The OIG tried to dig into the FBI’s use of selective leaking during this time period. And it has arrived at the conclusion that it’s almost impossible to accurately point fingers, much less discourage powerful federal agencies from doing whatever the hell they want to, policies and laws notwithstanding. (h/t Brad Heath)
The report [PDF] leads off with a summary of the undoubtedly frustrating investigation. First, it points out how things should be handled…
Among the issues we reviewed in that report were allegations that FBI employees improperly disclosed non-public information regarding the FBI’s investigation into former Secretary of State Hillary Clinton’s use of a private email server. FBI policies strictly limit the employees who are authorized to speak to the media, and require all other employees to coordinate with or obtain approval from the FBI’s Office of Public Affairs (OPA) in connection with such communications.
And follows that up with a resigned statement about how things actually are…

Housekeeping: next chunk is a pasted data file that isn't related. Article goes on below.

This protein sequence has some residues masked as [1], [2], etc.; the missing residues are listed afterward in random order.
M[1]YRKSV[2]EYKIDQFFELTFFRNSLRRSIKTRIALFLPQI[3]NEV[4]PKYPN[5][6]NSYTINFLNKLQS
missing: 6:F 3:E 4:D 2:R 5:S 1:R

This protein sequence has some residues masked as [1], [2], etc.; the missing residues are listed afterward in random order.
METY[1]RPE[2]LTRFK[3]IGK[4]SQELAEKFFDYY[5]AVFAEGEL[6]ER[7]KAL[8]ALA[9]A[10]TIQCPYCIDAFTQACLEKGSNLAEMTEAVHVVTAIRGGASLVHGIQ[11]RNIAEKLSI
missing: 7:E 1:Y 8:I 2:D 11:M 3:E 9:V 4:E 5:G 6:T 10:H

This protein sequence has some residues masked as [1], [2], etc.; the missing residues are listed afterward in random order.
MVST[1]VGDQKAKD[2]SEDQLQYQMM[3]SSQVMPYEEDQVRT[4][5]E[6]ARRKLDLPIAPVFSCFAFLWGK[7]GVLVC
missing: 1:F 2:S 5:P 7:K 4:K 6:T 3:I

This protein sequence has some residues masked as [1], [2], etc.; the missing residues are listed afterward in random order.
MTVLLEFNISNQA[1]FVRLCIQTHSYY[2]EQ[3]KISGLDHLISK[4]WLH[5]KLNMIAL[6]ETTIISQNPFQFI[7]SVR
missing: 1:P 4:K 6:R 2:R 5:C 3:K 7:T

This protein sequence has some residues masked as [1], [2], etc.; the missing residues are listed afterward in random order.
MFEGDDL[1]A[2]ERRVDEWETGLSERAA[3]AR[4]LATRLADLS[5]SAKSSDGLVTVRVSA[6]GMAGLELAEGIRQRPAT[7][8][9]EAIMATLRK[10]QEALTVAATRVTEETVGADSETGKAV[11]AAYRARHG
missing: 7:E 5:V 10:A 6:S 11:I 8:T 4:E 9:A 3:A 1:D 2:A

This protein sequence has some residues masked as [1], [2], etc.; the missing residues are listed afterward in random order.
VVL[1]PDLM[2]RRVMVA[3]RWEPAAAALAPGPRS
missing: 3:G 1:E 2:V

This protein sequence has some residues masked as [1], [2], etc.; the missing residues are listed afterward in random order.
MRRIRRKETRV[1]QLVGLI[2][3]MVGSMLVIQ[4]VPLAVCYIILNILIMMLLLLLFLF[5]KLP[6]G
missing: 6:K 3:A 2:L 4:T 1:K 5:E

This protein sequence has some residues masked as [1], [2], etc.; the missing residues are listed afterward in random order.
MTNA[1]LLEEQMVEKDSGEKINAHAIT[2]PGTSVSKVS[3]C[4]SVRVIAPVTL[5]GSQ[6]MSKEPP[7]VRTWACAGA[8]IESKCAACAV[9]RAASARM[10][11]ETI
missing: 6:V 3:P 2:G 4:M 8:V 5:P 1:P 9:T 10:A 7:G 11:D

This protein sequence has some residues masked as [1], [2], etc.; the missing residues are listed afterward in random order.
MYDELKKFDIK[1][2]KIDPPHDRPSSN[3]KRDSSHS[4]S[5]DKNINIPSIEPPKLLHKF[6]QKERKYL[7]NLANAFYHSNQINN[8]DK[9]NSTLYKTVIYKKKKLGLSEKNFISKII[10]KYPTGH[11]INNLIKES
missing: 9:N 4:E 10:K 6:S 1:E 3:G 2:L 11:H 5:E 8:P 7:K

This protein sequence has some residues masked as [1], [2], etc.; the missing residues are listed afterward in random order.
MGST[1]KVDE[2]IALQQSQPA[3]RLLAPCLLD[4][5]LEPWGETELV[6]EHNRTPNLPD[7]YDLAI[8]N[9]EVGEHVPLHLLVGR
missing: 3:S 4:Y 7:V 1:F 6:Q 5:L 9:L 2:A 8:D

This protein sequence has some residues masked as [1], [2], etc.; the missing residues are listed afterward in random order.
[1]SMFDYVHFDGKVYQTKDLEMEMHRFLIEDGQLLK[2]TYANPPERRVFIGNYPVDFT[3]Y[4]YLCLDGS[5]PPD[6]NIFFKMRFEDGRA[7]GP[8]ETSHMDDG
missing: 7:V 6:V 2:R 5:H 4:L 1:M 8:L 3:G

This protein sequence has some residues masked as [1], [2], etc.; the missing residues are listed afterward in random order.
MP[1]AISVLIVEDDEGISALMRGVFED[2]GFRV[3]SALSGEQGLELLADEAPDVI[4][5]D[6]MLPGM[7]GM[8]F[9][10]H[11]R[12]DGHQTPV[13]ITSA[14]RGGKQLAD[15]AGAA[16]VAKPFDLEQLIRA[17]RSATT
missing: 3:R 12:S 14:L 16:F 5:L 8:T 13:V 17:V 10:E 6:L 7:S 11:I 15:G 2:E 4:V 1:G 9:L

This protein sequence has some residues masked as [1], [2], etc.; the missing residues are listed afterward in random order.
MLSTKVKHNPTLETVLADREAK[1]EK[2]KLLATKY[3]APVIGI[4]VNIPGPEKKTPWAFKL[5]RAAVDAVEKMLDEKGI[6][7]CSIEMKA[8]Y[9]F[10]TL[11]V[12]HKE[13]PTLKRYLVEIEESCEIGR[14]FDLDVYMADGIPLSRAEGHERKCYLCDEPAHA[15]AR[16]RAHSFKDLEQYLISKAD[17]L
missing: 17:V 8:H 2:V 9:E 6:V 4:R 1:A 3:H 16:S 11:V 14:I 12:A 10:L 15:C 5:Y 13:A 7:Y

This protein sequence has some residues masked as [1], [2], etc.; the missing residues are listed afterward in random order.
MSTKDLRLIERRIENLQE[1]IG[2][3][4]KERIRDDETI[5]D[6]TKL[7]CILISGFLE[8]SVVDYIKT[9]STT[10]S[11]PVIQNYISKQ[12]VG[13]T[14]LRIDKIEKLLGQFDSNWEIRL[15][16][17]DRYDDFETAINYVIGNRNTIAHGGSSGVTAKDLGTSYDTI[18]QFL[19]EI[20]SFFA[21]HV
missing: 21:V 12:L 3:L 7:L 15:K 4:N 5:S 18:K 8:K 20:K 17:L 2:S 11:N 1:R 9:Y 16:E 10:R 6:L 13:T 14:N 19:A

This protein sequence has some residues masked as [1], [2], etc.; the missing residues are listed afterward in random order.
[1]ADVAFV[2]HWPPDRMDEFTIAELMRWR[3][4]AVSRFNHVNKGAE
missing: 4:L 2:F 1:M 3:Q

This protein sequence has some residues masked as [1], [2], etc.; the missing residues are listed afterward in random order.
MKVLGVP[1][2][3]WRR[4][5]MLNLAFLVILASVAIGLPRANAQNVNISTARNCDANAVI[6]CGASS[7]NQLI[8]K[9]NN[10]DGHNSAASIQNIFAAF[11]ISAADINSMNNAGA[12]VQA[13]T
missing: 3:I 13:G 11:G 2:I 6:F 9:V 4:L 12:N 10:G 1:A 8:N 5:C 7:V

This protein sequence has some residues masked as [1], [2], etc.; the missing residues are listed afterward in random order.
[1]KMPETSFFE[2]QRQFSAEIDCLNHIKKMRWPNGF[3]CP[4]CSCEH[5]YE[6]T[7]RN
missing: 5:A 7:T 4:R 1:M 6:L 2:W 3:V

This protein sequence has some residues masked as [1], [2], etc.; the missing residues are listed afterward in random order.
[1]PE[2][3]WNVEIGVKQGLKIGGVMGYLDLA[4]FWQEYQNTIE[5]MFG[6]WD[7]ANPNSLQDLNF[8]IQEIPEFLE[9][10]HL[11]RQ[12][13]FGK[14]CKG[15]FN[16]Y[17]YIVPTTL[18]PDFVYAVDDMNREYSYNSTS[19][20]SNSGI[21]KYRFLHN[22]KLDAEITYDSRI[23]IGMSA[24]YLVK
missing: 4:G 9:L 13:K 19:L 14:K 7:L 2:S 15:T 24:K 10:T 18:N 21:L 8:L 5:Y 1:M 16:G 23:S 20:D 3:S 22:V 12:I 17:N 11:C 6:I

Nonetheless, as described in our 2016 pre-election report, we found that these policies appeared to be widely ignored during the period we reviewed. Specifically, in our analysis of FBI telephone records, FBI email records, FBI text, and Microsoft Lync instant messages, we identified numerous FBI employees, at all levels of the organization and with no official reason to be in contact with the media, who were nevertheless in frequent contact with reporters.
The Federal Bureau of Sunk Ships (feat. Loose Lips). This would be a national embarrassment if it weren’t so hilarious. The FBI screws over public records requesters on a regular basis and issues tight-lipped “no comments” or Glomars whenever it’s being scrutinized by critics. But apparently everyone on staff is handing out secrets to half the Rolodex whenever they’re feeling particularly chatty about politically-tinged investigations.